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  1. Stencil kernel is an important type of kernel used extensively in many application domains. Over the years, researchers have been studying the optimizations on parallelization, communication reuse, and computation reuse for various target platforms. However, challenges still exist, especially on the computation reuse problem for accelerators, due to the lack of complete design-space exploration and effective design-space pruning. In this paper, we present solutions to the above challenges for a wide range of stencil kernels (i.e., stencil with reduction operations), where the computation reuse patterns are extremely flexible due to the commutative and associative properties. We formally define the complete design space, based on which we present a provably optimal dynamic programming algorithm and a heuristic beam search algorithm that provides near-optimal solutions under an architecture-aware model. Experimental results show that for synthesizing stencil kernels to FPGAs, compared with state-of-the-art stencil compiler without computation reuse capability, our proposed algorithm can reduce the look-up table (LUT) and digital signal processor (DSP) usage by 58.1% and 54.6% on average respectively, which leads to an average speedup of 2.3× for compute-intensive kernels, outperforming the latest CPU/GPU results.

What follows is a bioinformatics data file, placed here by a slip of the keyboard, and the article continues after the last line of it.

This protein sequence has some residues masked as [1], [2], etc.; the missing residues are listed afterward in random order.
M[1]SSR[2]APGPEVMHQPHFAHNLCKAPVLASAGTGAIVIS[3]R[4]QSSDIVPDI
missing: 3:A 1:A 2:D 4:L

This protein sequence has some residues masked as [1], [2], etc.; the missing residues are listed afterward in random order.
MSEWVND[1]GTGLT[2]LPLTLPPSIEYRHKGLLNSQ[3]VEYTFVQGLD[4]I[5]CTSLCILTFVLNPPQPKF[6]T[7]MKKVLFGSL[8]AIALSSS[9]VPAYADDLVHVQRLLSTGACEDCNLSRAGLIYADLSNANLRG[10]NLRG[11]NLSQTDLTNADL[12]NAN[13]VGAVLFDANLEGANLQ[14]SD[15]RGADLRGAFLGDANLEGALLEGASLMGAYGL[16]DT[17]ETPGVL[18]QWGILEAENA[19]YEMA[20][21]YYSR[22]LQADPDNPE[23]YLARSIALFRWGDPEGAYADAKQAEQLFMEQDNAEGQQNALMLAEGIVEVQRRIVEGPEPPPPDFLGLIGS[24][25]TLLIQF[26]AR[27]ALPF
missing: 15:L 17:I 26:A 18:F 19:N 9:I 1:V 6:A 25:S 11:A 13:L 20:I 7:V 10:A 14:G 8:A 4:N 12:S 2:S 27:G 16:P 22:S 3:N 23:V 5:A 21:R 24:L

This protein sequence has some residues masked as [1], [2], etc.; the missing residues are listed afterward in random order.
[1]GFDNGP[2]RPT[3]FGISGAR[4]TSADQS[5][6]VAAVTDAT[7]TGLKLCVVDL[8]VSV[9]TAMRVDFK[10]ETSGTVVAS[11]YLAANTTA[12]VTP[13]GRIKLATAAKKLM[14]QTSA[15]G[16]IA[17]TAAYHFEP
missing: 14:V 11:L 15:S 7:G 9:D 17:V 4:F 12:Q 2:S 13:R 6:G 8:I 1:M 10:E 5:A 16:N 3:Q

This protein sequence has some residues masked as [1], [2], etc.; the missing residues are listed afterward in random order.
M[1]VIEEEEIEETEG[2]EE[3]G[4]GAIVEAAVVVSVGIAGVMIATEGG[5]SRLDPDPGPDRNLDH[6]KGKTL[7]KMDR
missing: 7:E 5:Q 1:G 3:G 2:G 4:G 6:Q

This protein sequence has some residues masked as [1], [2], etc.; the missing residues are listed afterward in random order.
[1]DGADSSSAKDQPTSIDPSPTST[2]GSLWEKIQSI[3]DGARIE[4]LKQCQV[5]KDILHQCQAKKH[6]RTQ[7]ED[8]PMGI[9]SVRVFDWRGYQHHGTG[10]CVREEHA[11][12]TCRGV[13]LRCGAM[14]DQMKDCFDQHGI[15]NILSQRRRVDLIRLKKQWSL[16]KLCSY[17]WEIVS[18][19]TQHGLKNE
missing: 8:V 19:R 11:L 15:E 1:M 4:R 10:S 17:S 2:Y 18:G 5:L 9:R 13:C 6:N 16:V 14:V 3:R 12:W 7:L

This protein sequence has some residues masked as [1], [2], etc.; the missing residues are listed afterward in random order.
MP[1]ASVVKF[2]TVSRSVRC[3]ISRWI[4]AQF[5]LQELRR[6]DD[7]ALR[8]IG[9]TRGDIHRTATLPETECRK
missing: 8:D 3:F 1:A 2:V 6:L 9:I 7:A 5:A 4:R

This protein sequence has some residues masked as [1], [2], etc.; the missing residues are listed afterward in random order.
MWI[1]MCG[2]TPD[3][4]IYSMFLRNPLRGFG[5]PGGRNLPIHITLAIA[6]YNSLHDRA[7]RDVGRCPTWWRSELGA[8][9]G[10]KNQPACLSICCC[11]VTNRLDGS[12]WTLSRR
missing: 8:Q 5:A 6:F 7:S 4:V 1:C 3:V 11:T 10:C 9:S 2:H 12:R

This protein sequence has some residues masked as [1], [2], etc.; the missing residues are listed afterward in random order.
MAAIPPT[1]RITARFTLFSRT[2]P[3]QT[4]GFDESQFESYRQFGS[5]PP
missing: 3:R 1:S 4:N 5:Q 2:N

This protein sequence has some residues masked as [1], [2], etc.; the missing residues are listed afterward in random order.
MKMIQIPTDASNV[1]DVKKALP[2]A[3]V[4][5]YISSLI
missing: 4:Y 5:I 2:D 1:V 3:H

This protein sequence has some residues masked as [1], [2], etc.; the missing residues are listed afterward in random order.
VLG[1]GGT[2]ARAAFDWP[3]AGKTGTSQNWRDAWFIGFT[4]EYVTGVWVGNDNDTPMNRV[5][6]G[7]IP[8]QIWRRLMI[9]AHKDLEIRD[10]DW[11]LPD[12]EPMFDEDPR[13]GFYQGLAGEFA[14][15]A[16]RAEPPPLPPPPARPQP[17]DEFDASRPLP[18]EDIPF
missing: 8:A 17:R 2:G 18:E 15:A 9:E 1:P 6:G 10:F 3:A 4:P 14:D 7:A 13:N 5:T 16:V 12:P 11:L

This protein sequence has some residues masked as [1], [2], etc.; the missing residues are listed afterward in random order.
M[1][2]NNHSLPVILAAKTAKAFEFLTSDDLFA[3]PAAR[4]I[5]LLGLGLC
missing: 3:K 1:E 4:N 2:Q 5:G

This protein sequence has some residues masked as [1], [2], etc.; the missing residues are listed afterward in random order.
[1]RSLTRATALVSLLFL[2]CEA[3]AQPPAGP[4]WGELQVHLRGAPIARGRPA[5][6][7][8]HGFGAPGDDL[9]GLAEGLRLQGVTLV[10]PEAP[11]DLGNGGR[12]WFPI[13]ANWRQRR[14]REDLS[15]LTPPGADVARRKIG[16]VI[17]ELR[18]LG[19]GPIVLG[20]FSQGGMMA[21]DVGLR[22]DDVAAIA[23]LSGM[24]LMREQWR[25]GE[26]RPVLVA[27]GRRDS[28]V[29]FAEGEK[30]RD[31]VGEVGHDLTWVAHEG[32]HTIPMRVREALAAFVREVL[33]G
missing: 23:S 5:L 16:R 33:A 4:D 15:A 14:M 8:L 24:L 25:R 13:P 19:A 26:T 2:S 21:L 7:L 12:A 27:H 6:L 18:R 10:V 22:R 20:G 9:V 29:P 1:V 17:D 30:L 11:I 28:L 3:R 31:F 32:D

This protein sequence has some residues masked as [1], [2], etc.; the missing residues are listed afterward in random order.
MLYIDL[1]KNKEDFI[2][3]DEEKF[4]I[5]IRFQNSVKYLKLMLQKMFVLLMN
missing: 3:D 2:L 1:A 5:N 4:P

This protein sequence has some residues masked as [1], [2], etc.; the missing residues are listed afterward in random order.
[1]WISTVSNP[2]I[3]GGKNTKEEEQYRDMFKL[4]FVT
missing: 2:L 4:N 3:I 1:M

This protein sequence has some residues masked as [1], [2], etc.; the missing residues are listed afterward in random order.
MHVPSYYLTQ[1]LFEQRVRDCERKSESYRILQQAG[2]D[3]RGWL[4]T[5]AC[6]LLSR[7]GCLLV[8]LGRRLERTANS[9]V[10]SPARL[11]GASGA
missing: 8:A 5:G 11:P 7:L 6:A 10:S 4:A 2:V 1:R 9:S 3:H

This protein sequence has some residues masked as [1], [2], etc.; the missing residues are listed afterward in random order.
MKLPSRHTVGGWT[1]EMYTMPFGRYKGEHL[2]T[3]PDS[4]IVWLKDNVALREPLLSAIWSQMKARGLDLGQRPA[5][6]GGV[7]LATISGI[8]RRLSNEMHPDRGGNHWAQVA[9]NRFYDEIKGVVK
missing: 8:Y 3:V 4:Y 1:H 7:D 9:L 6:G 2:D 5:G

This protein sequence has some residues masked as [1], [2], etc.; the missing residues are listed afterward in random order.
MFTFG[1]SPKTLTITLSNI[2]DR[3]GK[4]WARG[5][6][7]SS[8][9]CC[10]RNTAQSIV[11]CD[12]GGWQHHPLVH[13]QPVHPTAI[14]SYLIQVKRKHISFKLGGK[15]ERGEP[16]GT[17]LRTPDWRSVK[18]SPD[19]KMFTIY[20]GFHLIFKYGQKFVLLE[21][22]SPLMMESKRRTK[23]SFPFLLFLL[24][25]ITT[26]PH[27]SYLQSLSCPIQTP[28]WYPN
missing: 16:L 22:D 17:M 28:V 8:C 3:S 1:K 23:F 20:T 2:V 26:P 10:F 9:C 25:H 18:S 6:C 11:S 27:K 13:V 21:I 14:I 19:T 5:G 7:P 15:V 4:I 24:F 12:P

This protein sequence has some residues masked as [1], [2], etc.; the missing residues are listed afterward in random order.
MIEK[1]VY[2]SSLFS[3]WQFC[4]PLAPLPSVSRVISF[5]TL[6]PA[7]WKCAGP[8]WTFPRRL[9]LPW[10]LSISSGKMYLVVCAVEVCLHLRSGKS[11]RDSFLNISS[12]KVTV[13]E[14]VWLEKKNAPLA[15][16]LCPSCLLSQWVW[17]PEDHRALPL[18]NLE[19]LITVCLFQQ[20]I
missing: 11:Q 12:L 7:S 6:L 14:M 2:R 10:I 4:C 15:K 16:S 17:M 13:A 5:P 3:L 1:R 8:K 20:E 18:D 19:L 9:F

2. Designs generated by high-level synthesis (HLS) tools typically achieve a lower frequency compared to manual RTL designs. In this work, we study the timing issues in a diverse set of realistic and complex FPGA HLS designs. (1) We observe that in almost all cases the frequency degradation is caused by the broadcast structures generated by the HLS compiler. (2)We classify three major types of broadcasts in HLS-generated designs, including high-fanout data signals, pipeline flow control signals and synchronization signals for concurrent modules. (3) We reveal a number of limitations of the current HLS tools that result in those broadcast-related timing issues. (4) We propose a set of effective yet easy-to-implement approaches, including broadcast-aware scheduling, synchronization pruning, and skid-buffer-based flow control. Our experimental results show that our methods can improve the maximum frequency of a set of nine representative HLS benchmarks by 53% on average. In some cases, the frequency gain is more than 100 MHz.